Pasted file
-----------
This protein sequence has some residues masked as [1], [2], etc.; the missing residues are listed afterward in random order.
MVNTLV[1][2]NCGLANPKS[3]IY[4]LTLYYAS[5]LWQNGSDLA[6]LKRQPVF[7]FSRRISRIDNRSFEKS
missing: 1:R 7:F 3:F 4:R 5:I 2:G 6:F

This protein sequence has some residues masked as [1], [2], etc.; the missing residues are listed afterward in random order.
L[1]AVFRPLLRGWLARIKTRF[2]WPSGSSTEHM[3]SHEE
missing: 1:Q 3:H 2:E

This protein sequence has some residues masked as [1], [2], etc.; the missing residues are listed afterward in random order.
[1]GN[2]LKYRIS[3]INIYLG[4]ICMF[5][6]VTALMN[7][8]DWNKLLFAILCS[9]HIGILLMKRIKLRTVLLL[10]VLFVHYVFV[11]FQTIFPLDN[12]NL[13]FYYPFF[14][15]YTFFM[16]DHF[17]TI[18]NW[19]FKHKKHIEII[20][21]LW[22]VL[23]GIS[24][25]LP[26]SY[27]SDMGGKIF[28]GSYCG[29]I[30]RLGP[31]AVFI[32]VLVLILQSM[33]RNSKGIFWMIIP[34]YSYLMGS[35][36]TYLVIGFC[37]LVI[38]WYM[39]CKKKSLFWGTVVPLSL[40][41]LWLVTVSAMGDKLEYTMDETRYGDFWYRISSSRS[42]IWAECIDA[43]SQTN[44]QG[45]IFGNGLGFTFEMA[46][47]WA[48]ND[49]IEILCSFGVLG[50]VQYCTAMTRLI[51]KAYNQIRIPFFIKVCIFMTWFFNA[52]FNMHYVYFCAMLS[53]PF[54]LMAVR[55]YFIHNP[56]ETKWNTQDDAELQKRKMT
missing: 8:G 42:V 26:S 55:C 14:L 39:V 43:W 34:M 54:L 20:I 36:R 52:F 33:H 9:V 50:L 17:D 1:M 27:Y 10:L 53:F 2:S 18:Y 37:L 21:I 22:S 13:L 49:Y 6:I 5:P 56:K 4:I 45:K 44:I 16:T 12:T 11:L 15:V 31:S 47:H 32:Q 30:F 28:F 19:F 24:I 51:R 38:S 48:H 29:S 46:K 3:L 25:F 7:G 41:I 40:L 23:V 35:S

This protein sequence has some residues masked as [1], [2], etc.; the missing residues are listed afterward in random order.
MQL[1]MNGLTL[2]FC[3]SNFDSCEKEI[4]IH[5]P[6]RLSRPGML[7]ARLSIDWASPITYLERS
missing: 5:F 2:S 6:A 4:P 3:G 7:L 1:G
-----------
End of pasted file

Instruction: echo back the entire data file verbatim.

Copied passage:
This protein sequence has some residues masked as [1], [2], etc.; the missing residues are listed afterward in random order.
MVNTLV[1][2]NCGLANPKS[3]IY[4]LTLYYAS[5]LWQNGSDLA[6]LKRQPVF[7]FSRRISRIDNRSFEKS
missing: 1:R 7:F 3:F 4:R 5:I 2:G 6:F

This protein sequence has some residues masked as [1], [2], etc.; the missing residues are listed afterward in random order.
L[1]AVFRPLLRGWLARIKTRF[2]WPSGSSTEHM[3]SHEE
missing: 1:Q 3:H 2:E

This protein sequence has some residues masked as [1], [2], etc.; the missing residues are listed afterward in random order.
[1]GN[2]LKYRIS[3]INIYLG[4]ICMF[5][6]VTALMN[7][8]DWNKLLFAILCS[9]HIGILLMKRIKLRTVLLL[10]VLFVHYVFV[11]FQTIFPLDN[12]NL[13]FYYPFF[14][15]YTFFM[16]DHF[17]TI[18]NW[19]FKHKKHIEII[20][21]LW[22]VL[23]GIS[24][25]LP[26]SY[27]SDMGGKIF[28]GSYCG[29]I[30]RLGP[31]AVFI[32]VLVLILQSM[33]RNSKGIFWMIIP[34]YSYLMGS[35][36]TYLVIGFC[37]LVI[38]WYM[39]CKKKSLFWGTVVPLSL[40][41]LWLVTVSAMGDKLEYTMDETRYGDFWYRISSSRS[42]IWAECIDA[43]SQTN[44]QG[45]IFGNGLGFTFEMA[46][47]WA[48]ND[49]IEILCSFGVLG[50]VQYCTAMTRLI[51]KAYNQIRIPFFIKVCIFMTWFFNA[52]FNMHYVYFCAMLS[53]PF[54]LMAVR[55]YFIHNP[56]ETKWNTQDDAELQKRKMT
missing: 8:G 42:V 26:S 55:C 14:L 39:V 43:W 34:M 54:L 20:I 36:R 52:F 33:H 9:V 50:L 17:D 1:M 27:Y 10:L 53:F 2:S 18:Y 37:L 21:I 22:S 13:L 49:Y 6:I 5:P 56:K 4:I 45:K 44:I 16:T 12:T 11:L 15:V 31:S 47:H 32:Q 30:F 28:F 19:F 24:I 51:R 38:S 48:H 29:S 46:K 3:L 25:F 7:G 41:I 40:L 23:V 35:S

This protein sequence has some residues masked as [1], [2], etc.; the missing residues are listed afterward in random order.
MQL[1]MNGLTL[2]FC[3]SNFDSCEKEI[4]IH[5]P[6]RLSRPGML[7]ARLSIDWASPITYLERS
missing: 5:F 2:S 6:A 4:P 3:G 7:L 1:G